Analysis of land use/land cover change, population shift, and their effects on spatiotemporal patterns of urban heat islands in metropolitan Shanghai, China

Hao Zhang, Zhi fang Qi, Xin yue Ye, Yuan bin Cai, Wei chun Ma, Ming nan Chen

Research output: Contribution to journalArticlepeer-review

287 Scopus citations


Using time series Landsat TM/ETM+ imagery and demographic data of Shanghai for 1997 and 2008, the relationship between land use/land cover (LULC) change and population shift and their effects on the spatiotemporal patterns of urban heat islands (UHIs) were quantitatively examined using an integrated approach of remote sensing, geographical information systems (GIS), and statistical analysis. The results showed that this city has experienced unprecedented urban growth and sprawl during the study period. The developed land increased by 219.50%, approximately 72.52% of which was converted from former cropland (24.79%), fallow land (21.21%), forest and shrub (18.97%), bare land (6.62%), and water (0.93%). Furthermore, in combination with the detection of LULC change, an analysis of the spatially differential growth rates for developed land area and population size revealed an urban-suburban-exurban gradient pattern of population shifting, as evidenced by a sharp increase in developed land area within the middle sub-zones at the urban fringe and the exurban sub-zones beyond the outer traffic ring. Consequently, changes in LULC and population shifts resulted in significant variation in the spatiotemporal patterns of the UHIs due to the loss of water bodies and vegetated surfaces. In the foreseeable future, substantial population growth and urban expansion will continue, especially in the rapidly urbanizing suburban and exurban areas, and thus, the extent and magnitude of UHI effects will continue expanding as well. The relationships between land use, the UHI effect, and regional climate change require that the underlying mechanisms, patterns, and processes of land conversion as well as the response of urban climate should be addressed throughout official decision-making processes. Thus, the planners and decision-makers could fully evaluate the environmental consequences of different land development scenarios and therefore improve the scientific basis of future planning and regulations.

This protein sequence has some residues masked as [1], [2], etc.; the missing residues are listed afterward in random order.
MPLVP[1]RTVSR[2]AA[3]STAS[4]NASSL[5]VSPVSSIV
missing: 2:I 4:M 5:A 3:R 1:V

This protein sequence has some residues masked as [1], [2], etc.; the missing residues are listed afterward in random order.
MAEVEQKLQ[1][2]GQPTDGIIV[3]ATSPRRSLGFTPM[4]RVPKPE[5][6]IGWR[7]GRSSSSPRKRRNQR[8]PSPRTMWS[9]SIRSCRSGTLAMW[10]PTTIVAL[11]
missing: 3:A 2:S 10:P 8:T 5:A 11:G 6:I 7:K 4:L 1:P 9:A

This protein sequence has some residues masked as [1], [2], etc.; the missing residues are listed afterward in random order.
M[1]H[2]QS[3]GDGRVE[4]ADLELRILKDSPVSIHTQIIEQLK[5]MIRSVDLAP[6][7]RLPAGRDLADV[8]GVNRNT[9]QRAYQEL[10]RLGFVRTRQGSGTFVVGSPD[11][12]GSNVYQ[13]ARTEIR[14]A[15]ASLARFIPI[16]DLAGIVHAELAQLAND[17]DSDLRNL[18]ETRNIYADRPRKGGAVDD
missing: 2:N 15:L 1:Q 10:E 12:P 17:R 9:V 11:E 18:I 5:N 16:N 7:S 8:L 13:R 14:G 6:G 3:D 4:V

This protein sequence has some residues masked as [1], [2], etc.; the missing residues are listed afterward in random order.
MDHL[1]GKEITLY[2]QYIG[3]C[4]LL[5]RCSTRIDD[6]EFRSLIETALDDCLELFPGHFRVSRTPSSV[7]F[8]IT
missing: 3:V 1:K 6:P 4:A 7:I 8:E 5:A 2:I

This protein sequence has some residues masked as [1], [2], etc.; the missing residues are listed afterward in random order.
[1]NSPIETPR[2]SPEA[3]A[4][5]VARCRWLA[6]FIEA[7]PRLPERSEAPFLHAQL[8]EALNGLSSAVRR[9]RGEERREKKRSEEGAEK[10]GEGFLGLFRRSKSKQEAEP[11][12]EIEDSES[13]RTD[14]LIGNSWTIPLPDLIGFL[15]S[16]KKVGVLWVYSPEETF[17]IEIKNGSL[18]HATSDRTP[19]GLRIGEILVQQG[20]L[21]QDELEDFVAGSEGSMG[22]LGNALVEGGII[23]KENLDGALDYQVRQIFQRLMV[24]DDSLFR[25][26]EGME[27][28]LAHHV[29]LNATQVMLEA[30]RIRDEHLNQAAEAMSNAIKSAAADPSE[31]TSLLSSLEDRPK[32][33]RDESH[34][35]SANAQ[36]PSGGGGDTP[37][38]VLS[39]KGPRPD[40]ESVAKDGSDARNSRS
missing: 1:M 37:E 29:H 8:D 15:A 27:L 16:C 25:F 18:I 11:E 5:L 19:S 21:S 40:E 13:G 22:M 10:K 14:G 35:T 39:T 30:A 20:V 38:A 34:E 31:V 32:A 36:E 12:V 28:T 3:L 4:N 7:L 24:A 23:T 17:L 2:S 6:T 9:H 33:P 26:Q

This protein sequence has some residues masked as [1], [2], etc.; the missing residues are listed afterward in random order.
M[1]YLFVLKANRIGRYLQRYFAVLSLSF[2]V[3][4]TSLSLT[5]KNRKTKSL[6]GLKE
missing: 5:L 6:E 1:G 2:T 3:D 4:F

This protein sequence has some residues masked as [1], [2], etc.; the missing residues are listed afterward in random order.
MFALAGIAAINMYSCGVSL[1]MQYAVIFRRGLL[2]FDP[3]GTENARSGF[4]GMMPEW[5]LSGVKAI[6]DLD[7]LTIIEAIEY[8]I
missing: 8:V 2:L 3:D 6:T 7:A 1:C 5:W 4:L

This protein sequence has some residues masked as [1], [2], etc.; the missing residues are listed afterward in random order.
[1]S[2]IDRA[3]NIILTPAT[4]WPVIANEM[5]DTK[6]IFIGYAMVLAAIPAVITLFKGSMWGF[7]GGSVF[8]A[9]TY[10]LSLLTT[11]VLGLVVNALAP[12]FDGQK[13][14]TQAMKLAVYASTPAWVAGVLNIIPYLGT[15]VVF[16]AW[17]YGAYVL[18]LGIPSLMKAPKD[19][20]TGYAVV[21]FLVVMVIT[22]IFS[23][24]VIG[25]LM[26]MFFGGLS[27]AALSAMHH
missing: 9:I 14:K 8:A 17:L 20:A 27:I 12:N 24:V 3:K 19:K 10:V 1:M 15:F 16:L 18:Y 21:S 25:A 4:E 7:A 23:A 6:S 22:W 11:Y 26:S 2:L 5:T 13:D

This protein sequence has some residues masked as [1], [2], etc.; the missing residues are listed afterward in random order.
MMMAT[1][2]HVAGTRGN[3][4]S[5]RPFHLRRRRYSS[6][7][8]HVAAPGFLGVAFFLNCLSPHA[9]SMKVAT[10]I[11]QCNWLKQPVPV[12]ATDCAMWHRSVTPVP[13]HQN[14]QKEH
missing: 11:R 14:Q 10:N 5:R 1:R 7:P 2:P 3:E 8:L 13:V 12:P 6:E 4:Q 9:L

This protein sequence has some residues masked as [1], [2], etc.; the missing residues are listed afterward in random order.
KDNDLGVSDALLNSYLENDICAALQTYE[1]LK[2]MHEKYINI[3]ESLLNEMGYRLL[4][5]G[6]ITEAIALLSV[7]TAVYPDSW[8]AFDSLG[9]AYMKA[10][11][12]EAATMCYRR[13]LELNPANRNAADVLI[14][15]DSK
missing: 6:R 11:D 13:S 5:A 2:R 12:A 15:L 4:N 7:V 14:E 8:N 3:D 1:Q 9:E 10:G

Original languageEnglish (US)
Pages (from-to)121-133
Number of pages13
JournalApplied Geography
StatePublished - Oct 2013
Externally publishedYes

All Science Journal Classification (ASJC) codes

  • Forestry
  • Geography, Planning and Development
  • General Environmental Science
  • Tourism, Leisure and Hospitality Management


  • China
  • Developed land expansion
  • Land use
  • Population shift
  • Shanghai
  • Spatiotemporal patterns
  • Urban heat island (UHI)


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